To produce one kilogram of Australian wool, approximately x15 more greenhouse gas equivalent emissions are emitted than for one kilogram of Australian cotton.
Sheep are ruminant animals, which means they digest their food very differently to humans and other animals. Ruminants are the principal source of farmed animal methane emissions. Methane is a particularly problematic greenhouse gas, as it is 84 times more potent than CO2 in the short-term. For this reason, the Food and Agricultural Organisation (FAO) of the United Nations has stated, “livestock are one of the most significant contributors to today’s most serious environmental problems. Urgent action is required to remedy the situation.”
In Australia, farmed animals are the third largest source of greenhouse gas emissions after the energy and transport sectors, and account for 56% of Australia’s total methane emissions. These emissions come from both cattle and sheep.
Land clearing and desertification
More native land is cleared in Australia for animal grazing than any other industry.
Further, sheep are a hooven animal who are non-native to Australia, and their presence impacts land health negatively. It has been recorded in Australia, in Patagonia, and many other places, that removing sheep from land helps the natural environment thrive, and reduces soil erosion and the risk of desertification. Desertification is devastating for our native plants and animals.
Eutrophication is when a body of water becomes overly enriched with minerals and nutrients. As a result, excessive algae growth occurs and this process often results in oxygen depletion in the water. In turn, this kills fish and other aquatic life. Areas where this occurs are called ‘dead zones’.
Because there are so many sheep bred for exploitation and slaughter, there is an enormous amount of sheep faeces. Phosphorus and nitrogen are the main nutrients involved in eutrophication and both are present in sheep faeces. As a result, diffuse pollution – the release of pollutants which individually may have no effect on the water environment, but which at a large scale, can have a significant negative effect, harms waterways. This is particularly the case in sheep holding yards, where sheep are kept at saleyards before their slaughter.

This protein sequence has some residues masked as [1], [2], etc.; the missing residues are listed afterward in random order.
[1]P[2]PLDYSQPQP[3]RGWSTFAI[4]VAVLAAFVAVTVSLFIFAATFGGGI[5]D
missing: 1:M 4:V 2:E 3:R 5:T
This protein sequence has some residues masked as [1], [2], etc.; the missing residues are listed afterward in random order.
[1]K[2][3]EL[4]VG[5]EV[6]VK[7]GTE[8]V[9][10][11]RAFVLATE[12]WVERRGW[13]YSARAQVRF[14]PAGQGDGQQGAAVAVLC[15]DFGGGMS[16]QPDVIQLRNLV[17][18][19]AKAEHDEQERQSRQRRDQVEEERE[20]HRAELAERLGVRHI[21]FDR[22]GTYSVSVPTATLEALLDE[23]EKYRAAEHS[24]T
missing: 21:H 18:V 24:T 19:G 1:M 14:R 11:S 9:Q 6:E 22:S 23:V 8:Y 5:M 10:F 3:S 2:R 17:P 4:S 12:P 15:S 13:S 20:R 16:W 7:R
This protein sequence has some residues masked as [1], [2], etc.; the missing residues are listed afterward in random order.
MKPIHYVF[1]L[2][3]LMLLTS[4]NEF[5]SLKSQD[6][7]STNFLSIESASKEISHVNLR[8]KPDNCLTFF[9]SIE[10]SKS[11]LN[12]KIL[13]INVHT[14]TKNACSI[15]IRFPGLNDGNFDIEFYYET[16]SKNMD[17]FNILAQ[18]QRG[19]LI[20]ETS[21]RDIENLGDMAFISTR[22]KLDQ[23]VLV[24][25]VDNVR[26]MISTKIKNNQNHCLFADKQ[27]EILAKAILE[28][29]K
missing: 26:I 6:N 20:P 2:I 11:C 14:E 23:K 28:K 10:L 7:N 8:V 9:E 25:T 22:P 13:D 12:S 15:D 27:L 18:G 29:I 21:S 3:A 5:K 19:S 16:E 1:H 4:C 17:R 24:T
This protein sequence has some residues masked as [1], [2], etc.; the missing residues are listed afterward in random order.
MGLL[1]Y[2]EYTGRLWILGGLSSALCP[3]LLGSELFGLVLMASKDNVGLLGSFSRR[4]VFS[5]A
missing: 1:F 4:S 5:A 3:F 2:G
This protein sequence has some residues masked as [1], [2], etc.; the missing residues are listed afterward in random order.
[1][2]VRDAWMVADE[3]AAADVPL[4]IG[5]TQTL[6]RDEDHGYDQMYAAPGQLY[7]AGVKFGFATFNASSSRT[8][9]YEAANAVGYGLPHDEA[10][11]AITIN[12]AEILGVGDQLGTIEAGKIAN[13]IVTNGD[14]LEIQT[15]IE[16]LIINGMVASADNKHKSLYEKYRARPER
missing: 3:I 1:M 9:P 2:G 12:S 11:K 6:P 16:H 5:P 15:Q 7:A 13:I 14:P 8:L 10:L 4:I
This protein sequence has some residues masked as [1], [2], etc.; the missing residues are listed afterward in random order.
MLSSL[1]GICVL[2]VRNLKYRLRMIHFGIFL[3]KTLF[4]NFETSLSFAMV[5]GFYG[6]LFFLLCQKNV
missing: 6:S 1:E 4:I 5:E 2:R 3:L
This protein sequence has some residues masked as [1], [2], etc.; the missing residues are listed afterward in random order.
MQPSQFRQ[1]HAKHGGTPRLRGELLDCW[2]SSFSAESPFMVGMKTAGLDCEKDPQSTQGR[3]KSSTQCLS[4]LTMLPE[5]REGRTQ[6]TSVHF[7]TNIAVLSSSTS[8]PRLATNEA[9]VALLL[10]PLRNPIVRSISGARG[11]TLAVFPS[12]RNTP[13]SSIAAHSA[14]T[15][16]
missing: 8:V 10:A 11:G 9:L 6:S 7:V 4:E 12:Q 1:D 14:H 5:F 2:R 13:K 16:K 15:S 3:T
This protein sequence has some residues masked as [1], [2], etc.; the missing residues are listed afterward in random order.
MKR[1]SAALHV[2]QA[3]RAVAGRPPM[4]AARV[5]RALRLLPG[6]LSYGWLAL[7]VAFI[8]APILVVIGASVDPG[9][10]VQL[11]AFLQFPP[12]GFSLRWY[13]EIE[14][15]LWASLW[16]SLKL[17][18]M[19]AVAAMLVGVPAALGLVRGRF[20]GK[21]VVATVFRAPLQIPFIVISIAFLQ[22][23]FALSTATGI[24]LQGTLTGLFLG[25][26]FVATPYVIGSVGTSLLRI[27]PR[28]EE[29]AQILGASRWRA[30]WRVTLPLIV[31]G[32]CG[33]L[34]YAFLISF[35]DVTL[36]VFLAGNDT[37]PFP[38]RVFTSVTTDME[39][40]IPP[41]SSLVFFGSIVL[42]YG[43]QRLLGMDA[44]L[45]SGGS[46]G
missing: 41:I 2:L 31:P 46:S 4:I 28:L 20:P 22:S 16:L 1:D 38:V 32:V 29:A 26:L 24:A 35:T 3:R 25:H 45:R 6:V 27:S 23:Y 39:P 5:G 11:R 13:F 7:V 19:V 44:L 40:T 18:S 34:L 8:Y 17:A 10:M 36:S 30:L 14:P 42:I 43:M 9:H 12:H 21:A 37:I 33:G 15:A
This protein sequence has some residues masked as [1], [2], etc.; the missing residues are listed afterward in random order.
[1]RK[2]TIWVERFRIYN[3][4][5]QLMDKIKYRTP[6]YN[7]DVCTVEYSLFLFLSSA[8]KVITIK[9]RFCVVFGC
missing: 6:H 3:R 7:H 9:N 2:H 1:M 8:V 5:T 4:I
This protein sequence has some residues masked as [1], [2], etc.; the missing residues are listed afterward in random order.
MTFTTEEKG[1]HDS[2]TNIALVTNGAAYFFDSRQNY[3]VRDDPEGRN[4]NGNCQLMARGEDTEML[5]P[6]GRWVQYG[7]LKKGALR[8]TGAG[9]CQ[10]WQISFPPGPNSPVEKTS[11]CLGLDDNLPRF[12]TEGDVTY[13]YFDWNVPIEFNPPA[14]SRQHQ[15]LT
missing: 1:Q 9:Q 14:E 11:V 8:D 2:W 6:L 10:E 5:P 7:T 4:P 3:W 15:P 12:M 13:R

Between a sheep’s back and a knitted garment, wool must be processed, with dirt and grease being removed. This ‘scouring’ process involves chemical detergents. The liquid waste from wool scouring baths are deeply concerning for the environment; the organic effluent from a typical wool scour is similar to that of the sewage from a town of 30,000 people, running into our waterways.
Detergents used in this process are often made of chemicals called alkylphenol ethoxylates (APEOs). APEOs are endocrine disruptors, meaning they interfere with the body’s endocrine system. They are known to be toxic for aquatic life, even causing feminisation of male fish, which in turn is of course detrimental to fish populations.
The wool industry is full of harm not only to animals and the environment, but to the humans implicated in their exploitation, too.
Sheep shearers, who are paid not by the hour, but by weight of wool or per animal shorn, are frequently mistreated and put at risk.
‘As far as conditions for safety, I think it’s worse now than what it used to be … it’s just getting progressively worse… Not having toilets, not having fresh running water rather than washing in a bucket, not having proper harness holders, not having equipment that [has] safety buttons.’ – a shearer speaking to the ABC.
Unsafe equipment is a serious concern for shearers and those working in woolsheds. In 2017, a woman working in a woolshed was scalped by overhead machinery.